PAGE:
Mrs. LUMMIS. I thank the gentlelady from Missouri.
Among the topics we've been discussing tonight is the effects of ObamaCare, the Affordable Care Act, on Medicare. One of the things that I believe is the most egregious is that when the $500 billion was taken out of Medicare to fund ObamaCare, it puts Medicare in a position where access to Medicare becomes a problem; and it becomes a big problem in States like mine, the State of Wyoming, a very rural place. We've got a dearth of physicians.
Every time a Medicare patient walks into their offices, that physician is losing money because the doctors are reimbursed at amounts less than the cost to provide the service. That's happening elsewhere in the country as well, Mr. Speaker.
We know from what the former CBO Director, Douglas Holtz-Eakin, said at a hearing in July of this year, and I quote, Today, Medicare coverage no longer guarantees access to care. Seniors enrolled in the Medicare program face barriers to accessing primary care physicians, as well as medical and surgical specialists.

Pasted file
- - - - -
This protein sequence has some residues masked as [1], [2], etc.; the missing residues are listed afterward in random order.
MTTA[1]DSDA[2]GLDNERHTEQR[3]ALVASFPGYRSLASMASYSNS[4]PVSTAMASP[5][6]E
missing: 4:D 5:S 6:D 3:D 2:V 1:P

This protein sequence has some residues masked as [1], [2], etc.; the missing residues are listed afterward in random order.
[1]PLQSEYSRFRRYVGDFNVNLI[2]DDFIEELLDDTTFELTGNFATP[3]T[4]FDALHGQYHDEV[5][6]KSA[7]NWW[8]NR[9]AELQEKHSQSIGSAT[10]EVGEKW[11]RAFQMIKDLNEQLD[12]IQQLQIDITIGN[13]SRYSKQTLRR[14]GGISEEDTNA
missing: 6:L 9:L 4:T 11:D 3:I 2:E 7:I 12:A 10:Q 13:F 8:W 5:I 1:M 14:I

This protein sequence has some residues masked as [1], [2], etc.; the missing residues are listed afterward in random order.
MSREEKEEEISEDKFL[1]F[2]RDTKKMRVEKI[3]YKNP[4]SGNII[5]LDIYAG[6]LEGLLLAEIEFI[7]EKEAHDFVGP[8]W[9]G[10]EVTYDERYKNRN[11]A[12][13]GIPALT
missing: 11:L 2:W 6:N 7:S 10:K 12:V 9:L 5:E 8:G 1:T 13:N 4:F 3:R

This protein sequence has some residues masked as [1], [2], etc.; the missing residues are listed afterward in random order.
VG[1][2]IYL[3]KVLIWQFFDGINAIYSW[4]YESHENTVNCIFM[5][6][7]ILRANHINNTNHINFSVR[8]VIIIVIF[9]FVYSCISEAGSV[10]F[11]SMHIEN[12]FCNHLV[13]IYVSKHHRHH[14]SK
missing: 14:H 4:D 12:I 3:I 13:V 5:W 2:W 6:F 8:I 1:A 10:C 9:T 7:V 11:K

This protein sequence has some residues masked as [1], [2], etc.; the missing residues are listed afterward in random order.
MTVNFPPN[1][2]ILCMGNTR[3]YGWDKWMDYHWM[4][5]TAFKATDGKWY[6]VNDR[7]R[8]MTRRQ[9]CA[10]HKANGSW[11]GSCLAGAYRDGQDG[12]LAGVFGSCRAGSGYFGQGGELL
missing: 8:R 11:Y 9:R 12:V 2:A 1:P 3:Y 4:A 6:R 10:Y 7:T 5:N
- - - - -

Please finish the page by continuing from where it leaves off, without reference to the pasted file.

He cited an example of the clinics that Mayo has in Arizona that are no longer accepting Medicare patients into their primary care facility. This is happening all over my State. I think it happens a lot in rural areas.
So the concern that we have of taking money out of Medicare and not using it to fix physician and hospital compensation, and, instead, taking it to create a whole new program for non-seniors was a big mistake, a huge, huge barrier to making sure that seniors and seniors-to-be, such as people in my age group, those of us 55 and older, will know that we have access to Medicare, the Medicare that we've paid into.
I commend my colleagues for having this Special Order tonight and raising these issues. I want to commend you and thank you for the opportunity to participate as well.